In the last eleven days, the streaming website Twitch has seen a project whose raging popularity few could have anticipated. Sure, everyone loves Pokémon, but who would have thought that a bold experiment with this classic game would generate more viewers than, say, League of Legends, one of the most popular games of our times? And so, against all expectations, this astonishing project has managed to get over 24,000,000 views, with an average of 50,000+ participants—sometimes even as much as 100,000+— at any given moment. People are bent on chronicling the chaos that this game has been, while other have even created merchandise out of it and even a drinking game. This is despite the complete randomness that is the game per se, as most of it consists of aimlessly wandering around and consulting the Pokédex for no apparently good reason. So how come it has become so incredibly popular?
Of course, something this big can’t happen without a reason, and the ones behind the incredible success of this streaming channel are more solid than one might think. First of all, there is the power of
nostalgia. This is the first game in a very beloved franchise, a game most of us have played and loved in our childhood and teenage years even if we shunned the more recent installments. It was a really big phenomenon when it was released because of it’s innovative party system, where you could catch the characters you would battle with, teach them moves, and make them evolve. You could even nickname them, and combine them in ways that made your tactics more successful. This level of customization was something that people were not used to seeing. And with a quite decent anime to increase sales of this game, as well as card games and other merchandise, it got the attention of almost the whole world. Everyone has played or knows of Pokémon, and so, seeing someone play tribute to a childhood favorite is bound to get our attention.
As I have mentioned in the paragraph above, Pokémon is a game that allows for high levels of customization. This means that every time we play the game, the way we go through it is more or less unique, even if the main events remain the same. Given the uniqueness of each gameplay, seeing what 50,000+ people working together can make out of it is nothing but entertaining. What pokémon will we catch? What nicknames will we give them? What moves will they learn? Who will be the most powerful ones? Will we get all the legendary pokémon, or will we skip them for the sake of finishing it? The sheer delight of seeing what this huge crowd can make out of this game is enough to keep us hooked.
The choices this collective makes, however random and even unwilling (who really wanted to release Charmeleon and Hitmonlee?), are being rationalized by the viewers and transformed into a
narrative. No matter how chaotic a course of action was, the people involved will always find a reason why it happened. The completely arbitrary grinding of Pidgey, instead of any other pokémon, made him become the strongest one in the whole party. Why did this happen? Because he is Bird Jesus, of course, the messiah that was sent to save us from failure. When the people at TwitchPlaysPokemon failed in their plan to evolve Eevee into Vaporeon and instead released Charmeleon and Rattata, evolving Eevee into Flareon in the process, it was clear to the viewers that this was because Flareon was an evil pokémon, a false prophet who seeks to bring ruin to our endeavors. No matter how random any event on this stream is, it will get turned into a glorious epic. I yearn to see what stories people will write of this when it is finished. I have no doubt someone will write a book-length epic.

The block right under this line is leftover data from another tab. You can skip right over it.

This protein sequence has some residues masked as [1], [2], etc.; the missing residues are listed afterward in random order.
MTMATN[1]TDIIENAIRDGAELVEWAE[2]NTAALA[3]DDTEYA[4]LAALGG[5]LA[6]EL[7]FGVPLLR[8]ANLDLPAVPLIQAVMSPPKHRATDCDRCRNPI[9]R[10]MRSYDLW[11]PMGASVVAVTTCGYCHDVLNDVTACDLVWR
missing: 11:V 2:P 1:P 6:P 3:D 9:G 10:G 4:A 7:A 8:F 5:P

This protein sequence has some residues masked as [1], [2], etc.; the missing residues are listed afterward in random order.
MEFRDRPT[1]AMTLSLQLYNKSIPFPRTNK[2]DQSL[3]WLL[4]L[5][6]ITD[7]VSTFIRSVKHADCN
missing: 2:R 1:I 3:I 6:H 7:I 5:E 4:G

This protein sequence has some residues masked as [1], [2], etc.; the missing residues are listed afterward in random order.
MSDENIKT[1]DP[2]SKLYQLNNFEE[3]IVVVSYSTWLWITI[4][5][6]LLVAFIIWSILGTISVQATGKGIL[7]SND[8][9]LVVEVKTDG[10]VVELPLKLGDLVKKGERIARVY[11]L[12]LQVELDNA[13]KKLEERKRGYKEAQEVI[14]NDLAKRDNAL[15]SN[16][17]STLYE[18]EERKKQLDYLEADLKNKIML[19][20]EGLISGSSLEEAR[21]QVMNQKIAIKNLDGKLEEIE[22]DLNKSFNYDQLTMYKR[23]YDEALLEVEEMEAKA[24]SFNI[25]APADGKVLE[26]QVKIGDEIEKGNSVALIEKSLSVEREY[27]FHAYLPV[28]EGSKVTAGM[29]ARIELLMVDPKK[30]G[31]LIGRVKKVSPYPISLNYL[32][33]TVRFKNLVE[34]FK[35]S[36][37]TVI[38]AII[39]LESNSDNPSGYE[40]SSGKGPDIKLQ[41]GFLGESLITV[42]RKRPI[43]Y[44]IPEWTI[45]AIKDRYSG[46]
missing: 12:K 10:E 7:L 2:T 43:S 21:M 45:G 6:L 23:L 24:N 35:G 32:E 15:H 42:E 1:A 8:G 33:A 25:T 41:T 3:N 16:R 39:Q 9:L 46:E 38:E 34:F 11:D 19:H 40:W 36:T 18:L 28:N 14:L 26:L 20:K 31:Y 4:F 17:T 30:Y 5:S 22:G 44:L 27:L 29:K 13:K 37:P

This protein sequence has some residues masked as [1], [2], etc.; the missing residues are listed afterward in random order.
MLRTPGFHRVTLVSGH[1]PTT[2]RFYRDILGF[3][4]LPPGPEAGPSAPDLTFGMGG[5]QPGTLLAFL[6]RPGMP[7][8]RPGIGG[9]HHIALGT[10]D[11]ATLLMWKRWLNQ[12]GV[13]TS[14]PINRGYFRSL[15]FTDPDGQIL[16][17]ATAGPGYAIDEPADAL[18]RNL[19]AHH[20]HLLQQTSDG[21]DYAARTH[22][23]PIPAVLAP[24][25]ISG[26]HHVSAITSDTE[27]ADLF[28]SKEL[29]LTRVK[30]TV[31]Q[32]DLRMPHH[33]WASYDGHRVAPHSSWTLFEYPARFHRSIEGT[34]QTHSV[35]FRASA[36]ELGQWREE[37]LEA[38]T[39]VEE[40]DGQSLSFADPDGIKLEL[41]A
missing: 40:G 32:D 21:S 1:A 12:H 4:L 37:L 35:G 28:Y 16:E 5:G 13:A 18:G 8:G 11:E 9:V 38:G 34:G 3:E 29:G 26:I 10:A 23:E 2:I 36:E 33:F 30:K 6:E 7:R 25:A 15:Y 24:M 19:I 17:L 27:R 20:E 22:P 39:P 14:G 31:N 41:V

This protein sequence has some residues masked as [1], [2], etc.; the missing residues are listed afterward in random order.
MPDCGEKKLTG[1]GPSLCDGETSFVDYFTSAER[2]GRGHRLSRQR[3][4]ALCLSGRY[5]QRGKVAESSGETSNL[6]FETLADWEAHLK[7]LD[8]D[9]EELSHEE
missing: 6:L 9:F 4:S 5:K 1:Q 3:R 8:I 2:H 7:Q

This narrative effort to explain the unexplainable sometimes leads to mystification. The most clear example is the Helix Fossil. Why are people worshipping this item as a God? Why are there so many depictions of it as the source of all that is good? Oscar Wilde might have the answer when he asserted that “Art is quite useless” (The Picture of Dorian Gray). This not only applies to art, but even religion: the very basis of some spiritual beliefs is that we do something not because of its immanent usefulness, but because it is a proof of faith, an end on itself. It has to be useless to be religious. For instance, why do we go to church? A gathering of people reading and commenting a book would not have any value unless you believe that book is sacred, in which case the ritual is then full of meaning. Why do we get on our knees and pray? Surely clasping your hands and whispering wouldn’t be useful unless you believe God is listening to you, in which case there is a connection between you and the Almighty. Something similar, in a much smaller and mocking way has happened in TwitchPlaysPokemon. Any time Red is walking around the fields, or in the middle of the battle, the random input of the viewers will make him open the inventory and consult the Helix Fossil, even if this is quite useless in itself. The sheer frequency and uselessness of it has made people come to the narrative conclusion that there must be an ulterior motive why we’re doing this, and so the Helix Fossil was mystified to the point where some people have created really detailed and wonderful depiction of this religious movement, full with its own mythology—one such example is the picture to the right. Similar status has been gained by the SS Ticket and the Lift Key, prompting many memes all around the internet, but none of them have reached the wild popularity of the Helix Fossil.